The private dentists Manchester has on its books may well have noticed that poorest people in society have fewer teeth, with a new study revealing that those with lower income, higher deprivation, lower educational achievement and lower occupational class have eight fewer teeth when they reach their 70s than the richest.
According to researchers at Newcastle University, this demographic typically had the worst clinical outcomes with regards to oral health, including more gum disease, tooth decay and gaps.
Head of the Dental School at the university and lead author of the study professor Jimmy Steele CBE observed that these results are perhaps unsurprising, but it is difficult to say what factors are driving the differences between the richest and the poorest people.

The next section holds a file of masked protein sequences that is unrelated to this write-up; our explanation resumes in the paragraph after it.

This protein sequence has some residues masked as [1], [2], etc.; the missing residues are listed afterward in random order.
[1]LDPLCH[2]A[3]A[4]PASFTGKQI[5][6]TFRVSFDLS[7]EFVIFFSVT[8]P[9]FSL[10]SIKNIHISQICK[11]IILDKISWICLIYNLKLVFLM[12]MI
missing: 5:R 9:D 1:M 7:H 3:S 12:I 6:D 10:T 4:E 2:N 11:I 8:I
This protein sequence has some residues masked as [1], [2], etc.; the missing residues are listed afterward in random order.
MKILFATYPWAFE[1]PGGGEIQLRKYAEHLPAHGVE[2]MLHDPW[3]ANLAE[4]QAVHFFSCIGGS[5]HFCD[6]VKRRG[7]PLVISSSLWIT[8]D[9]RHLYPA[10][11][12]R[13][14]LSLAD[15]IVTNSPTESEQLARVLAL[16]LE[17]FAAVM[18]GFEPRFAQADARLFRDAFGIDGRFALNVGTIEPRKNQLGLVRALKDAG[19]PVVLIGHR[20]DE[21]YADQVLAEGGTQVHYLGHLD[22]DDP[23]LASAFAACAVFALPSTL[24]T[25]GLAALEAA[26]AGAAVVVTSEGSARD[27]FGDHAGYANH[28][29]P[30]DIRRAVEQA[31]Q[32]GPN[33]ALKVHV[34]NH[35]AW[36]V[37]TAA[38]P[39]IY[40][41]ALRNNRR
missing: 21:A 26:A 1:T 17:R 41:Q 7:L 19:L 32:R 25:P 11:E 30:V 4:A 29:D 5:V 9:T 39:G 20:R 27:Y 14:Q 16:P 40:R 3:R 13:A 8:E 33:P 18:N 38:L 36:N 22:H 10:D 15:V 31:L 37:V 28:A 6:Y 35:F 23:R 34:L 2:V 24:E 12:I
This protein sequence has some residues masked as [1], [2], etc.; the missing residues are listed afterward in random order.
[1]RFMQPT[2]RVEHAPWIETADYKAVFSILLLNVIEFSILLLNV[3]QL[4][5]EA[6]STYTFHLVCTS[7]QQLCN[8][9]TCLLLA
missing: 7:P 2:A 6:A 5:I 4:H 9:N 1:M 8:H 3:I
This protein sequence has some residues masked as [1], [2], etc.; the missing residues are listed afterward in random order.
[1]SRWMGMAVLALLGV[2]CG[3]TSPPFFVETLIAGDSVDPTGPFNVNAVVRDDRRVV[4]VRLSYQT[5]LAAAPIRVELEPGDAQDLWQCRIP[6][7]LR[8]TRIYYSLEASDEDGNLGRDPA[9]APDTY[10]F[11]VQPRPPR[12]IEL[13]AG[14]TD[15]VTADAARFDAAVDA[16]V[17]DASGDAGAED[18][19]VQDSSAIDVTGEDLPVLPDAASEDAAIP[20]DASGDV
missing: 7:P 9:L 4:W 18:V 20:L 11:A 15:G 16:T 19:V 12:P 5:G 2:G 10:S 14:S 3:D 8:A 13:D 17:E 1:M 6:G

“Although the younger generation have much better oral health than their parents ever did, the differences between rich and poor are very considerable and young people are particularly aware when they do not have a healthy mouth. The risk is that as health gets better overall the differences just get greater and poorer people lose out,” he remarked.
Lifestyle can have a big impact on oral health, with diet, alcohol intake and smoking all contributing to problems with our teeth and gums. A healthy diet is important for teeth as what we eat and drink can cause tooth decay, so make sure you eat lots of vegetables and fruit, as well as pasta, potatoes, rice and bread. Sources of protein like meat and fish, as well as milk and dairy foods should be included as well.